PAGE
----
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Federal Court declines to vacate ROD for Lithium Americas Thacker Pass project but remands to BLM for consideration of waste issue

The US District Court, District of Nevada has declined to vacate the issuance of the Record of Decision (ROD) by the US Bureau of Land Management (BLM) for Lithium Americas’ proposed Thacker Pass lithium mining project (earlier post) located in Humboldt Country, Nevada. The remanded the case to BLM to determine whether the company possesses valid rights to the waste dump and mine tailings land it intends to use for the project to support BLM’s decision to issue the ROD.

The decision comes in a lawsuit filed by a group of environmental organizations, ranchers and tribes challenging the BLM’s approval of the plan to build the lithium mine. Thacker Pass is the largest known lithium resource in the United States.

The Thacker Pass Mine was approved within a sage grouse Priority Habitat Management Area, which also contains aquifers that feed the handful of desert springs inhabited by a rare freshwater snail – the Kings River pyrg.

The lawsuit challenged BLM’s compliance with three federal statutes in an attempt to halt the development of the mine.

While this case encapsulates the tensions among competing interests and policy goals, this order does not somehow pick a winner based on policy considerations. That is not this Court’s role. The Court’s role instead is to carefully apply the applicable standard of judicial review to consider the decision of a federal agency that is generally entitled to deference, based entirely on the contents of the records before the agency at the time of its challenged decision.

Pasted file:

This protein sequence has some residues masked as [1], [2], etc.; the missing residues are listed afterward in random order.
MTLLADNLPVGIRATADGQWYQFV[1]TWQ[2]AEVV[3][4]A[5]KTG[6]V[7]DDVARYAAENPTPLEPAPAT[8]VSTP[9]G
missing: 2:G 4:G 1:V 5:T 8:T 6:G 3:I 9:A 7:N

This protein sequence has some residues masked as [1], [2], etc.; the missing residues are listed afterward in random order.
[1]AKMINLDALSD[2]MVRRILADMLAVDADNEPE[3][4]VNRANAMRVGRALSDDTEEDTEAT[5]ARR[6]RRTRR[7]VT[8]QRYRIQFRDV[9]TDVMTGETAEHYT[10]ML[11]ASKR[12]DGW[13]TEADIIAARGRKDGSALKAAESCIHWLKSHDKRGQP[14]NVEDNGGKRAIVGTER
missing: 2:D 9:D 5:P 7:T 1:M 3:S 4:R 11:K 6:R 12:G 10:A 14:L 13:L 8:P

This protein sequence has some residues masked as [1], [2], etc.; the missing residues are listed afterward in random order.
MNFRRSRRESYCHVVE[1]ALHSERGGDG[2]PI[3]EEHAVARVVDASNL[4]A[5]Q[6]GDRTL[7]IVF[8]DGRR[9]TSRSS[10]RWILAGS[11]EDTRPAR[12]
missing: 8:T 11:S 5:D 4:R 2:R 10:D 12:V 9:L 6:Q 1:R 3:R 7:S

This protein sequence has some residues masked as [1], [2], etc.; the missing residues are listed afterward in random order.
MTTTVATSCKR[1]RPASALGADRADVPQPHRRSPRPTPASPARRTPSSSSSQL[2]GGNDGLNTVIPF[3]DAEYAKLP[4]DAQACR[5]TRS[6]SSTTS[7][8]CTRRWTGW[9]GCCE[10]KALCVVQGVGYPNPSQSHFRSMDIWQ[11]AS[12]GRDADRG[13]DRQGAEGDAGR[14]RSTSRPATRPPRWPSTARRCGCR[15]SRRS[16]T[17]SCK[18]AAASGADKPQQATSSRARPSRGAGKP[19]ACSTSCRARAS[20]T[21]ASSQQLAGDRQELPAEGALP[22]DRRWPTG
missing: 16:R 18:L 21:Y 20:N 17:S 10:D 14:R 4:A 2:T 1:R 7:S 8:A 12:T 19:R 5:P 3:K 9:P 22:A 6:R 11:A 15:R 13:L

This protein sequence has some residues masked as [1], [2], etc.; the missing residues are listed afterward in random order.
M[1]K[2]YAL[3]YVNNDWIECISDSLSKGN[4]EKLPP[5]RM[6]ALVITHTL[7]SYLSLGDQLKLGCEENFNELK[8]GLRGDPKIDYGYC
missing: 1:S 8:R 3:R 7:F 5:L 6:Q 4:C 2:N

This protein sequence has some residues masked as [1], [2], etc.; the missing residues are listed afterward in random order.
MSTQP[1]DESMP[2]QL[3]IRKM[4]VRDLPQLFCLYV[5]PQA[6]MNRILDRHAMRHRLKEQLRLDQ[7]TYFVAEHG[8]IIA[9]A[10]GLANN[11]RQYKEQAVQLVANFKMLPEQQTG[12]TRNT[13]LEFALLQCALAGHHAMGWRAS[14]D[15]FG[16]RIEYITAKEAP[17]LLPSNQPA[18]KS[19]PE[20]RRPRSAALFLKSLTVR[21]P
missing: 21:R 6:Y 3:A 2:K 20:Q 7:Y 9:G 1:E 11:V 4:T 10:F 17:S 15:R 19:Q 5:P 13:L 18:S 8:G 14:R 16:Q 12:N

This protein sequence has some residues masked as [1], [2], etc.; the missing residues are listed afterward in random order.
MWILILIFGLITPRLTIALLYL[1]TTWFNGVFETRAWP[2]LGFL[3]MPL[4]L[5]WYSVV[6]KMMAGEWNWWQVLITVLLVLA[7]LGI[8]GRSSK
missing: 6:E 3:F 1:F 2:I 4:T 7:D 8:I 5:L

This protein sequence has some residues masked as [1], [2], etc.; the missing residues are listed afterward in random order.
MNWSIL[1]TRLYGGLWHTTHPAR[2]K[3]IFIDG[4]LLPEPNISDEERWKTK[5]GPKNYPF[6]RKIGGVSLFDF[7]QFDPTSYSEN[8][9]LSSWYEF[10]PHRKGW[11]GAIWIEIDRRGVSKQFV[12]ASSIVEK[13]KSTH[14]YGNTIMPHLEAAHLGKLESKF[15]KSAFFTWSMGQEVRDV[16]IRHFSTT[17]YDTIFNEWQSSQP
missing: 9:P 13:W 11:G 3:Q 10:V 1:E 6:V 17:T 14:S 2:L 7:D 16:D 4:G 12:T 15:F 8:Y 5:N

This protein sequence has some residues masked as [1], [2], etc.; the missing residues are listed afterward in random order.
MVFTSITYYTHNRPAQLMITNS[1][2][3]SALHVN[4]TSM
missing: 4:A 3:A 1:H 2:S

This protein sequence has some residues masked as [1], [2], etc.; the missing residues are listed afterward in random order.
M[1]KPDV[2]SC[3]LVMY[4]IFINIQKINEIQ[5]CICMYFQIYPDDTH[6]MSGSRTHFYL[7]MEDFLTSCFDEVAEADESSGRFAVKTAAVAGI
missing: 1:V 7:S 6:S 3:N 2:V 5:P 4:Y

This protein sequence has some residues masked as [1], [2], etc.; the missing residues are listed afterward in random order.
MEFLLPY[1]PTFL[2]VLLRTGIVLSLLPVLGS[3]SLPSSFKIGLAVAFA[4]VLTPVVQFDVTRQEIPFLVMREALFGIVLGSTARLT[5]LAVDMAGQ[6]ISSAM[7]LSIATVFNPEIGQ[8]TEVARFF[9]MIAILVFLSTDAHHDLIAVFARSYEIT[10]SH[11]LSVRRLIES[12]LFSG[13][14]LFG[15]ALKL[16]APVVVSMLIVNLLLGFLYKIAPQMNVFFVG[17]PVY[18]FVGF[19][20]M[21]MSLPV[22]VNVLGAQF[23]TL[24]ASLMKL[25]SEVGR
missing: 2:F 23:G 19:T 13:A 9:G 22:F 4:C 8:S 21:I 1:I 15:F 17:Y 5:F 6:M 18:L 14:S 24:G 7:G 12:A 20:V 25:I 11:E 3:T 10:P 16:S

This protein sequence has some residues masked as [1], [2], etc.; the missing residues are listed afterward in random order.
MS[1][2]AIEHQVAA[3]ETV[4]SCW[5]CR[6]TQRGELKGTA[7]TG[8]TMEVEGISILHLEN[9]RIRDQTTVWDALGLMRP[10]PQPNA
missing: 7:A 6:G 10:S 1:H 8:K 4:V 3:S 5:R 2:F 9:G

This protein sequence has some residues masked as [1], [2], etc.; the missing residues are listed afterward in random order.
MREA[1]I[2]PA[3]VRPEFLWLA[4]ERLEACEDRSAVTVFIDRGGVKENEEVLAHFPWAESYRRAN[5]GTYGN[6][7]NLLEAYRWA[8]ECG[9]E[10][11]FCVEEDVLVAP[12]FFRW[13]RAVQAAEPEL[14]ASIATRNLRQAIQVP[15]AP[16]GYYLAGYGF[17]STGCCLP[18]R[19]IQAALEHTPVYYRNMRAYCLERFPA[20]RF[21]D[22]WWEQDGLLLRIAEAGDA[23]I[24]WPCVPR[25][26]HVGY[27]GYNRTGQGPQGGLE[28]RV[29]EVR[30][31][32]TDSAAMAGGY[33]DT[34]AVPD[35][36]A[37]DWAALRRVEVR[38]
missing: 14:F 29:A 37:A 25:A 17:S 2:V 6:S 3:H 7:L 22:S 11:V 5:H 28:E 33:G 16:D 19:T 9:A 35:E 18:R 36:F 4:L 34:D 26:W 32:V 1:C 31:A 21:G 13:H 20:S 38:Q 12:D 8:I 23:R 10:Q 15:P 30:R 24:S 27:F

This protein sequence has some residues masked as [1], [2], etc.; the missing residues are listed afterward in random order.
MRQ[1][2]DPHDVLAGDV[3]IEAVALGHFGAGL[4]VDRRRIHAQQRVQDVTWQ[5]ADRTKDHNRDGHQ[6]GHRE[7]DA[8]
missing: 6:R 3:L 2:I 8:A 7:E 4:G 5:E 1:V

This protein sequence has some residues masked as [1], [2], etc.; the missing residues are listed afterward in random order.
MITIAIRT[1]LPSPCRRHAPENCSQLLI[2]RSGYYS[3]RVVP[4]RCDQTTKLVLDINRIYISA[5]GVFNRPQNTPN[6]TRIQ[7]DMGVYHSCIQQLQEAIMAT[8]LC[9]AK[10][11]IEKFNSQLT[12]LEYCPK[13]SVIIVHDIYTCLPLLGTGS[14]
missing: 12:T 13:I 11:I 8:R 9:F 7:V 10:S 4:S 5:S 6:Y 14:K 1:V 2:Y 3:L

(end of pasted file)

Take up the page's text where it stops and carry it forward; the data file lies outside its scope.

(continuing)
This order addresses the parties’ dispositive motions seeking judgment on the merits. The Court explains below its resolution of the pending motions, and, thus, this case. To preview, the Court finds that Ctr. for Biological Diversity v. United States Fish & Wildlife Serv., 33 F.4th 1202 (9th Cir. 2022) (Rosemont) applies. This in turn leads the Court to conclude that BLM’s approval of the Project violated FLPMA as it relates to the approximately 1300 acres of land Lithium Nevada intends to bury under waste rock because BLM did not first make a mining rights validity determination as to those land.

The Court otherwise affirms BLM’s decision, rejecting arguments that the Project will cause unnecessary and undue degradation to the local sage grouse population and habitat, groundwater aquifers, and air quality in violation of FLPMA, that BLM failed to adequately assess the Project’s impacts on air quality, wildlife, and groundwater in violation of NEPA, that BLM failed to adequately consider the Project’s impacts as to the area’s contemporary cultural or religious significance to local tribes also in violation of NEPA, and that BLM unreasonably or in bad faith decided not to consult with Tribal Plaintiffs before approving the Project in violation of the NHPA.

In sum, the Court concludes that BLM’s decision as it relates to approval of land to be used for waste dumps violated FLPMA (43 U.S.C. § 1732(b)) and is therefore arbitrary and capricious under the APA. But the Court otherwise rejects Plaintiff and Plaintiff- Intervenors’ claims.

—Order of the US District Court, District of Nevada, Case Nº 3:21-cv-00080-MMD-CLB

Lithium Americas said it intends to work closely with the BLM to complete the required follow-up. The ruling can be appealed; plaintiffs said they were considering next steps.


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